Effect of High-Intensity Interval Training on Fitness, Fat Mass and Cardiometabolic Biomarkers in Children with Obesity: A Randomised Controlled Trial

  • Katrin A. Dias
  • Charlotte B. Ingul
  • Arnt E. Tjønna
  • Shelley E. Keating
  • Sjaan R. Gomersall
  • Turid Follestad
  • Mansoureh S. Hosseini
  • Siri M. Hollekim-Strand
  • Torstein B. Ro
  • Margrete Haram
  • Else Marie Huuse
  • Peter S. W. Davies
  • Peter A. Cain
  • Gary M. Leong
  • Jeff S. Coombes
Original Research Article

Abstract

Background

Paediatric obesity significantly increases the risk of developing cardiometabolic diseases across the lifespan. Increasing cardiorespiratory fitness (CRF) could mitigate this risk. High-intensity interval training (HIIT) improves CRF in clinical adult populations but the evidence in paediatric obesity is inconsistent.

Objectives

The objectives of this study were to determine the efficacy of a 12-week, HIIT intervention for increasing CRF and reducing adiposity in children with obesity.

Methods

Children with obesity (n = 99, 7–16 years old) were randomised into a 12-week intervention as follows: (1) HIIT [n = 33, 4 × 4-min bouts at 85–95% maximum heart rate (HRmax), interspersed with 3 min of active recovery at 50–70% HRmax, 3 times/week] and nutrition advice; (2) moderate-intensity continuous training (MICT) [n = 32, 44 min at 60–70% HRmax, 3 times/week] and nutrition advice; and (3) nutrition advice only (nutrition) [n = 34]. CRF was quantified through a maximal exercise test (\( \dot{V}{\text{O}}_{{2_{\text{peak}} }} \)) while adiposity was assessed using magnetic resonance imaging (MRI), dual-energy X-ray absorptiometry (DXA) and air-displacement plethysmography.

Results

HIIT stimulated significant increases in relative \( \dot{V}{\text{O}}_{{2_{\text{peak}} }} \) compared with MICT (+3.6 mL/kg/min, 95% CI 1.1–6.0, P = 0.004) and the nutrition intervention (+5.4 mL/kg/min, 95% CI 2.9–7.9, P = 0.001). However, the intervention had no significant effect on visceral and subcutaneous adipose tissue, whole body composition or cardiometabolic biomarkers (P > 0.05).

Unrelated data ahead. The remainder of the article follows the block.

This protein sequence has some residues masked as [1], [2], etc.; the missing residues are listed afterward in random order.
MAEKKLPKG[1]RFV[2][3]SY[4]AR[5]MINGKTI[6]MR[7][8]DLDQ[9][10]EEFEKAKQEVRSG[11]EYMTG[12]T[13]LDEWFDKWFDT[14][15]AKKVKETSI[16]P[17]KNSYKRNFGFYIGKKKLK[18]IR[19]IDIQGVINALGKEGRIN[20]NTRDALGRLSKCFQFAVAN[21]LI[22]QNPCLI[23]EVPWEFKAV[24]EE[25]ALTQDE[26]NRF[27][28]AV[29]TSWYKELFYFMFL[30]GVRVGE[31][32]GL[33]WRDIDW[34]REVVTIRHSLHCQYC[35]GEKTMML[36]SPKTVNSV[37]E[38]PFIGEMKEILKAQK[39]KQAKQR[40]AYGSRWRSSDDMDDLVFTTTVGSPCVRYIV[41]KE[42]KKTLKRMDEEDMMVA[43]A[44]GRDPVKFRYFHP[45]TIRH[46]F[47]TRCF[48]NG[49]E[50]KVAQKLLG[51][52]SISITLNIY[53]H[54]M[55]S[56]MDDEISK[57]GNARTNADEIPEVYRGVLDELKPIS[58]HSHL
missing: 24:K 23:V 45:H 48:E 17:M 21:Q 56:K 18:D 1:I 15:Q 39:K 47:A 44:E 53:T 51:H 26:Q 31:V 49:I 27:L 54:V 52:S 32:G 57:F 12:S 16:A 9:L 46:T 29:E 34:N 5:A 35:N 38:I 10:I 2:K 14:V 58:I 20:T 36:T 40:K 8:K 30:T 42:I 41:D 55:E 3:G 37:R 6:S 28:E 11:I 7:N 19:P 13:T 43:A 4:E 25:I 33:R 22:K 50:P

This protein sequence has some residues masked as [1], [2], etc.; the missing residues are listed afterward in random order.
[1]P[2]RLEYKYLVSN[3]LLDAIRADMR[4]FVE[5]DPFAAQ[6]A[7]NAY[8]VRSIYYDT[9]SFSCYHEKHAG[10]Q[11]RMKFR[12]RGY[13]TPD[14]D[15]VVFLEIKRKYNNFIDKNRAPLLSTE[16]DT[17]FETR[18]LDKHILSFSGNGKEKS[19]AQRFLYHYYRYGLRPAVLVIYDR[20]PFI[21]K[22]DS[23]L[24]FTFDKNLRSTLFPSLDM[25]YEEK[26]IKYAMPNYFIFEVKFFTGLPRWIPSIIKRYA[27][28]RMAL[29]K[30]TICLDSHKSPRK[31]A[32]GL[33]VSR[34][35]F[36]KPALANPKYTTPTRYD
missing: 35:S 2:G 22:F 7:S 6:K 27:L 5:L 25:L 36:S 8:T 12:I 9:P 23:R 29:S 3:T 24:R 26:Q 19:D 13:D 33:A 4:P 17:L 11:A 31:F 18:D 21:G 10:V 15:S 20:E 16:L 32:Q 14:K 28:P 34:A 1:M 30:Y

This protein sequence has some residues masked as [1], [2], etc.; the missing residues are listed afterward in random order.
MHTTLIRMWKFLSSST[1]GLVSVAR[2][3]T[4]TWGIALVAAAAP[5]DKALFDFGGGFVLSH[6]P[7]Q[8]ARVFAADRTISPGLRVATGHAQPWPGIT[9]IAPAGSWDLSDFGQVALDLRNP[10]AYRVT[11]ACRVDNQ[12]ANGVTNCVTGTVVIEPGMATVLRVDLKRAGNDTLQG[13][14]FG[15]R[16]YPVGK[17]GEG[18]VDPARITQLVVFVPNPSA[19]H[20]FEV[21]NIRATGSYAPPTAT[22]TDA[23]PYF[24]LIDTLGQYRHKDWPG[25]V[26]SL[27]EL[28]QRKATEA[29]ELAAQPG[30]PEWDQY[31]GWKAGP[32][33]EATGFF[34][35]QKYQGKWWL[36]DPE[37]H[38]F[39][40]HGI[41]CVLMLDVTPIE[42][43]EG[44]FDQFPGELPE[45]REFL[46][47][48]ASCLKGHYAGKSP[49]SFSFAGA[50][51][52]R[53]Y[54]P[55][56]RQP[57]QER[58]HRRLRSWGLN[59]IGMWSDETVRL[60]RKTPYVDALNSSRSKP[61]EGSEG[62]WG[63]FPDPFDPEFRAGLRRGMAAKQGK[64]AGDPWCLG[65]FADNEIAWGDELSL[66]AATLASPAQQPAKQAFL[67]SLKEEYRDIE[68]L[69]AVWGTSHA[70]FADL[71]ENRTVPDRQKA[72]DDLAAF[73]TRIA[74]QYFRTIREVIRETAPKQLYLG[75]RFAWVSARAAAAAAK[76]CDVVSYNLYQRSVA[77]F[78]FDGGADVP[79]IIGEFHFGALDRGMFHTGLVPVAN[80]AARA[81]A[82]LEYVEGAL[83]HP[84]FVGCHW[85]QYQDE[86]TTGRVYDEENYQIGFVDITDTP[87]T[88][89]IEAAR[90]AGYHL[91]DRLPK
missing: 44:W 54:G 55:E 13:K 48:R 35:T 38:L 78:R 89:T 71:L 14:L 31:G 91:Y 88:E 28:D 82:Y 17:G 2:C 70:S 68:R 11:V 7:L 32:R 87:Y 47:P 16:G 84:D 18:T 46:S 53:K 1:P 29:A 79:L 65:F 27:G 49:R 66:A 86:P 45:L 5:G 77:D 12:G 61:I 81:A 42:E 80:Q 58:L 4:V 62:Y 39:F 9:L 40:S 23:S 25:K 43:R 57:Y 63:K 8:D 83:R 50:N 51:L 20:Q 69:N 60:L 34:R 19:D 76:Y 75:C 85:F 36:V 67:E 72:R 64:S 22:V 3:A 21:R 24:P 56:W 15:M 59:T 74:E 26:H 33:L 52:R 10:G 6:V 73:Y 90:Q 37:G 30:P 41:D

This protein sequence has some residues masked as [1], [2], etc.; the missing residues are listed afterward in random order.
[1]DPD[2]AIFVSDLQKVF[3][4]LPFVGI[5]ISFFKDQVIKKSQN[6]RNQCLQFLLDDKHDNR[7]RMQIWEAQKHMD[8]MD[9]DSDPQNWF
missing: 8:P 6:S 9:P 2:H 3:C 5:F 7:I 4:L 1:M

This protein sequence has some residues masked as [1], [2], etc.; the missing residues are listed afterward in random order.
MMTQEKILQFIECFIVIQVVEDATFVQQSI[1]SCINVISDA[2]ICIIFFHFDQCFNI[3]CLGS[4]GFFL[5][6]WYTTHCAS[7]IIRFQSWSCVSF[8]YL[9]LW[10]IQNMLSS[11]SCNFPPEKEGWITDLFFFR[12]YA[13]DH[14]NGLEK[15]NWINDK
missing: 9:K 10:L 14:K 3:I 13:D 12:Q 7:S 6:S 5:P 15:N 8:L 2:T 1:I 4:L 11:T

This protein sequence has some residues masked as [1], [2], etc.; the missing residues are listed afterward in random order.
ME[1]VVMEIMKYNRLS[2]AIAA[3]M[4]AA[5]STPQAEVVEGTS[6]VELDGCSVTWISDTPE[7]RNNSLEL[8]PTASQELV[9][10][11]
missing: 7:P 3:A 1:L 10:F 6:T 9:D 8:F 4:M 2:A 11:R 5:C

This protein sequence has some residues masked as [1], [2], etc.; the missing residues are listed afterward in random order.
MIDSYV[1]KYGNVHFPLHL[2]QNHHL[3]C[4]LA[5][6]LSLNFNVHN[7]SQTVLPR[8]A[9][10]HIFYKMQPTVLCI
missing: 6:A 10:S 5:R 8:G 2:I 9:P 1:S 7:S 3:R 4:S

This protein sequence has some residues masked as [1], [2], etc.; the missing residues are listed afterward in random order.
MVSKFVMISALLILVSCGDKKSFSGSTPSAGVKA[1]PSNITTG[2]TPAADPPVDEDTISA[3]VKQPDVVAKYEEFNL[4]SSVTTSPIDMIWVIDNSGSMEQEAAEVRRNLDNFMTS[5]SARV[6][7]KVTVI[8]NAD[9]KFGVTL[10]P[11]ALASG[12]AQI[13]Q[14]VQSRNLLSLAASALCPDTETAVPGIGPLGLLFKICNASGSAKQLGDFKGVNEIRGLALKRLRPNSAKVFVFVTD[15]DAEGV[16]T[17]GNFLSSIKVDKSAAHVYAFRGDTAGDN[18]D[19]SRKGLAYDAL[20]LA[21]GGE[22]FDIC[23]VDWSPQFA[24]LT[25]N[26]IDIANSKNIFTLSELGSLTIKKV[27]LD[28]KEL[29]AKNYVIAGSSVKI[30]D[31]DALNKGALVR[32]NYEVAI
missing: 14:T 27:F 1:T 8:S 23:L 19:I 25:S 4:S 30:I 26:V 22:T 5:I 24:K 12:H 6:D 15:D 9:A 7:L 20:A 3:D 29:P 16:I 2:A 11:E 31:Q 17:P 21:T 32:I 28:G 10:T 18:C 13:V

Conclusion

A 12-week, HIIT intervention was highly effective in increasing cardiorespiratory fitness when compared with MICT and nutrition interventions. While there were no concomitant reductions in adiposity or blood biomarkers, the cardiometabolic health benefit conferred through increased CRF should be noted.

Clinical trials registration number

Clinicaltrials.gov; NCT01991106.

Supplementary material

40279_2017_777_MOESM1_ESM.docx (113 kb)
Supplementary material 1 (DOCX 114 kb)

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Copyright information

© Springer International Publishing AG 2017

Authors and Affiliations

  • Katrin A. Dias
    • 1
  • Charlotte B. Ingul
    • 2
    • 3
  • Arnt E. Tjønna
    • 2
  • Shelley E. Keating
    • 1
  • Sjaan R. Gomersall
    • 4
  • Turid Follestad
    • 5
  • Mansoureh S. Hosseini
    • 2
  • Siri M. Hollekim-Strand
    • 2
  • Torstein B. Ro
    • 6
    • 7
  • Margrete Haram
    • 8
  • Else Marie Huuse
    • 8
  • Peter S. W. Davies
    • 9
  • Peter A. Cain
    • 10
  • Gary M. Leong
    • 11
    • 12
  • Jeff S. Coombes
    • 1
  1. 1.School of Human Movement and Nutrition SciencesThe University of QueenslandBrisbaneAustralia
  2. 2.Department of Circulation and Medical ImagingNorwegian University of Science and TechnologyTrondheimNorway
  3. 3.Helse Midt-Norge RHFStjørdalNorway
  4. 4.School of Health and Rehabilitation SciencesThe University of QueenslandBrisbaneAustralia
  5. 5.Department of Public Health and General Practice, Faculty of MedicineNorwegian University of Science and TechnologyTrondheimNorway
  6. 6.Department of Cancer Research and Molecular MedicineNorwegian University of Science and TechnologyTrondheimNorway
  7. 7.Department of PediatricsSt. Olav’s University HospitalTrondheimNorway
  8. 8.Department of Radiology and Nuclear MedicineTrondheim University HospitalTrondheimNorway
  9. 9.Children’s Nutrition Research CentreThe University of QueenslandBrisbaneAustralia
  10. 10.Heart Care PartnersThe Wesley HospitalBrisbaneAustralia
  11. 11.Institute for Molecular BioscienceThe University of QueenslandBrisbaneAustralia
  12. 12.Department of Paediatric EndocrinologyLady Cilento Children’s HospitalBrisbaneAustralia

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